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Evidence against the primacy of energy conservation: Exerted force in possible and impossible handgrip tasks

Stanek, JC and Richter, M Evidence against the primacy of energy conservation: Exerted force in possible and impossible handgrip tasks. Motivation Science. ISSN 2333-8113 (Accepted)

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Abstract

Motivational intensity theory predicts that energy investment in goal pursuit is governed by the motivation to conserve resources and that it should consequently be a function of task demand: Trying to avoid wasting resources, individuals should invest only the energy that is required for task success and should disengage if success is impossible. Three experiments tested this hypothesis assessing the force exerted in an isometric handgrip task as indicator of energy investment. The results provided mixed evidence for motivational intensity theory. Supporting the theory, exerted force increased as a function of task demand if task success was possible and was low if success was impossible. However, exerted force exceeded required force in all possible conditions and participants did not disengage if task success was impossible. A meta-analysis of published studies involving disengagement conditions revealed that preceding research on motivational intensity theory also failed to provide support for the disengagement hypothesis. Our findings demonstrate the importance of task demand for energy investment but also challenge the assumption that energy investment is primarily driven by energy conservation concerns.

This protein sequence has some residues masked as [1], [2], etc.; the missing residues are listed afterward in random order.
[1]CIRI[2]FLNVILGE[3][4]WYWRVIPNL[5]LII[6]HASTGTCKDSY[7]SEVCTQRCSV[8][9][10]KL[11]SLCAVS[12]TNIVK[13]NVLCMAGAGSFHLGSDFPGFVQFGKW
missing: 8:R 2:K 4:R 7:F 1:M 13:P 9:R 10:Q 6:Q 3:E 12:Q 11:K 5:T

Item Type: Article
Uncontrolled Keywords: motivational intensity theory; goal pursuit; effort; energy conservation; energy investment; task difficulty; disengagement; handgrip task
Subjects: B Philosophy. Psychology. Religion > BF Psychology
Q Science > QP Physiology
Divisions: Natural Sciences and Psychology
Publisher: American Psychological Society
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Date Deposited: 01 Aug 2016 08:26
Last Modified: 01 Aug 2016 08:26
URI: http://researchonline.ljmu.ac.uk/id/eprint/3960

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